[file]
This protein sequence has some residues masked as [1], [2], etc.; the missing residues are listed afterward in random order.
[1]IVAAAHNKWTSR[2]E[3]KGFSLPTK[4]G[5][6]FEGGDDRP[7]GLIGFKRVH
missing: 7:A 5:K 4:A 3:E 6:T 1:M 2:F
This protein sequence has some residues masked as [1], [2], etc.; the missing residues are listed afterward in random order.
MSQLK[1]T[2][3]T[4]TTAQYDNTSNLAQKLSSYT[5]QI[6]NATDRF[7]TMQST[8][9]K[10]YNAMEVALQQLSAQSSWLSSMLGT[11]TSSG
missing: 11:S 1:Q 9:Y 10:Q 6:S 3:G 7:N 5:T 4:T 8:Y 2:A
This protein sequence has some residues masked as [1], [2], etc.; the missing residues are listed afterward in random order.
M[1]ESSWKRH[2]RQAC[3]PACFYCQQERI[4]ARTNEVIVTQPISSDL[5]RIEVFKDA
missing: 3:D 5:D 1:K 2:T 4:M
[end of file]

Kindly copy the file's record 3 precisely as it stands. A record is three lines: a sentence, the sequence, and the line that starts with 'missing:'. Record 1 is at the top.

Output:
This protein sequence has some residues masked as [1], [2], etc.; the missing residues are listed afterward in random order.
M[1]ESSWKRH[2]RQAC[3]PACFYCQQERI[4]ARTNEVIVTQPISSDL[5]RIEVFKDA
missing: 3:D 5:D 1:K 2:T 4:M